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Russia's RusHydro Turns to Asia For Investment

George Rizhinashvili, deputy CEO of RusHydro, speaks as he attends the Reuters Russia Investment Summit in Moscow.

Russia's largest hydropower producer, RusHydro, is planning an extensive roadshow to attract investment from China and Singapore, seeking to strength business ties with Asia as Moscow's relations with the West cool.

George Rizhinashvili, RusHydro's deputy chief executive, told the Russia Investment summit that the company was largely unaffected by Western sanctions and that it would increase its dividend yield this year.

Punitive measures imposed on Moscow by the West over the Ukraine crisis have encouraged the state-controlled company's pivot towards Asia in line with the Kremlin's strategy to improve relations with Asian countries, he said.

"It's not that we're seeing a sharp U-turn ... nobody is running anywhere," Rizhinashvili said.

"We see this as a colossal opportunity to improve the parameters of business in our company and in full accordance with government policy."

The sanctions have limited Russian companies' access to foreign cash, slowed Russia's economy and helped push the ruble to record lows. But RusHydro has yet to feel any adverse effects, Rizhinashvili said, adding that the company maintained its forecast that EBITDA for 2014 would be around the same level as 2013's 79 billion rubles (now $2 billion).

Rizhinashvili did not say how much the company would be paying out in dividends for this year, but said the dividend yield would increase to 4 percent from around 2.3 percent in 2013. It paid a dividend of 0.0136 rouble per share in 2013, or around 5.2 billion rubles in total.

Analysts have criticized state-controlled Russian utility companies' low dividend yields, compared to private sector competitors such as E.ON Russia, the subsidiary of Germany's E.On, which offers a yield of 14 percent.

RusHydro executives will tour Shanghai, Hong Kong and Singapore between November and March, seeking partners for projects centered in eastern Russia, including a plan to build four 2-gigawatt power plants in the remote Amur region near the border with China.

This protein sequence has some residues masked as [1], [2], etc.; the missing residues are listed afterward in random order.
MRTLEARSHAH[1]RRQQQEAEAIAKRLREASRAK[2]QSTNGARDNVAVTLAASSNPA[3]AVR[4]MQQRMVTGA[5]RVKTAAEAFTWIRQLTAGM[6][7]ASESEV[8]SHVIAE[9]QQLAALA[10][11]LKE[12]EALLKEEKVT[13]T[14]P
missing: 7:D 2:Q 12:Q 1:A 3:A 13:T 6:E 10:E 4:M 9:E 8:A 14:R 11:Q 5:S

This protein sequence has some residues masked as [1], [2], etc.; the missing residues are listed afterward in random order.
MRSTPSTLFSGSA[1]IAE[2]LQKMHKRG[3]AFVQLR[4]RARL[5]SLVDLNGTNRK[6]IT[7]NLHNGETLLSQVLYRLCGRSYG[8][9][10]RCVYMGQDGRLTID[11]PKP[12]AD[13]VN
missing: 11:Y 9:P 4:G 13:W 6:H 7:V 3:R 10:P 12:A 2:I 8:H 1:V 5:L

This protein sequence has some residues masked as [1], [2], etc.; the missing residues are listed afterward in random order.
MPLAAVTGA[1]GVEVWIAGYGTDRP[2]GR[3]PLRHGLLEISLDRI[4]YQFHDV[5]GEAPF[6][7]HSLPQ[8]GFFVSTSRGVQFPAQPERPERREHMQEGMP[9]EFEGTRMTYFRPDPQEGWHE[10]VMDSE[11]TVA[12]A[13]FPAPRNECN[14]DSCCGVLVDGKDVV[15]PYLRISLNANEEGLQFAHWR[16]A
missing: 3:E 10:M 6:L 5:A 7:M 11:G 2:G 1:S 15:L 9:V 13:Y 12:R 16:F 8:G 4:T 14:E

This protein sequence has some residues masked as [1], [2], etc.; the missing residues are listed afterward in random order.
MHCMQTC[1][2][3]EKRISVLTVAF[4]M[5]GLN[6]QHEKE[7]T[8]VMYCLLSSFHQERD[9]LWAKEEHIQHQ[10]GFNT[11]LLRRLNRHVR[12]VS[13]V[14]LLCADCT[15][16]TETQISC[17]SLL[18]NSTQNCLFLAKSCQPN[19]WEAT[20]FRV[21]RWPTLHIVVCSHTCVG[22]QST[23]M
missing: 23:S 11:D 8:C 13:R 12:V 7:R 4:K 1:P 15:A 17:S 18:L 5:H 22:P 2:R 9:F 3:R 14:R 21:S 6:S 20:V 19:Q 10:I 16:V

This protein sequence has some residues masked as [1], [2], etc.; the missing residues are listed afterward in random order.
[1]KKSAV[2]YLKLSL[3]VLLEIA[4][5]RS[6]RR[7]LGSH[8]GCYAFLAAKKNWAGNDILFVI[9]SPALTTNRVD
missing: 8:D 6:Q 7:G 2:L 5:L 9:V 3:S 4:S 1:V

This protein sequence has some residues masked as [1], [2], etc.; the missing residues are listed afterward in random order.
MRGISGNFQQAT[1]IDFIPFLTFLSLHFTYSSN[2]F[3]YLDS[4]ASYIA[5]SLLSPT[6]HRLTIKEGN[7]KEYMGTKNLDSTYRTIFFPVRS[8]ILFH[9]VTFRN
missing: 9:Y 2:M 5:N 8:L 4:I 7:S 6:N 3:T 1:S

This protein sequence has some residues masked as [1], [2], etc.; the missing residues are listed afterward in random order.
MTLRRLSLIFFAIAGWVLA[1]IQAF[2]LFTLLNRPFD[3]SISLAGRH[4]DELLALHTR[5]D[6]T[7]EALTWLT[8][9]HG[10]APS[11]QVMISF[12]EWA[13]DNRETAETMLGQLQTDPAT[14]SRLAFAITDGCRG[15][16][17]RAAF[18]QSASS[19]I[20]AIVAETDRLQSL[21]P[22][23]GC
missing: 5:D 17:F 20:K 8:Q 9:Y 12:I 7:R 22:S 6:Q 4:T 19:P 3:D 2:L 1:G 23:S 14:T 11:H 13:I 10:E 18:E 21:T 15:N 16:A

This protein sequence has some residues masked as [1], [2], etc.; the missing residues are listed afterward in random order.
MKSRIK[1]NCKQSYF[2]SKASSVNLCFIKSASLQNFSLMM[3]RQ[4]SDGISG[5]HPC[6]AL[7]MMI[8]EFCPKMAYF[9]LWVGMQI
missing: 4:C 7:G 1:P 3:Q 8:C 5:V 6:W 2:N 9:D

Rizhinashvili said RusHydro was in talks with three Chinese firms regarding this project: with Three Gorges Corp., the company that built the world's biggest hydro-power scheme, on investment; with PowerChina on its construction and with State Grid on sales.

In May RusHydro signed a number of cooperation agreements with leading Chinese energy firms, including PowerChina and Dongfang Electric, during a visit by Russian President Vladimir Putin to Shanghai, but so far no further progress has been made.

In April Russia's Energy Ministry forecast the Amur project would cost 286 billion rubles ($7.3 billion), while analysts see costs at $10 billion and have questioned whether there is sufficient demand for the electricity it would produce.

RusHydro is prepared to cover 30 percent of the cost, Rizhinashvili said.

"We're considering a broad range of financing options ... (including) foreign ones, Chinese in this instance. We need to convince shareholders of the viability of the project," he said.

The company is also aiming to step up cooperation with India, Rizhinashvili said.

"A big program is being readied with Indian partners for November ... we believe there will be a breakthrough. It's been in the works for two-and-a-half years," he said, without giving further details.

In March RusHydro signed a deal to design the second phase of India's biggest hydrothermal power plant — Upper Siang. It will be operated under a joint Russian-Indian venture managed by Russia. After designing the project, RusHydro wants to participate in the tender for its construction.

The Russian government controls 66.84 percent of RusHydro.

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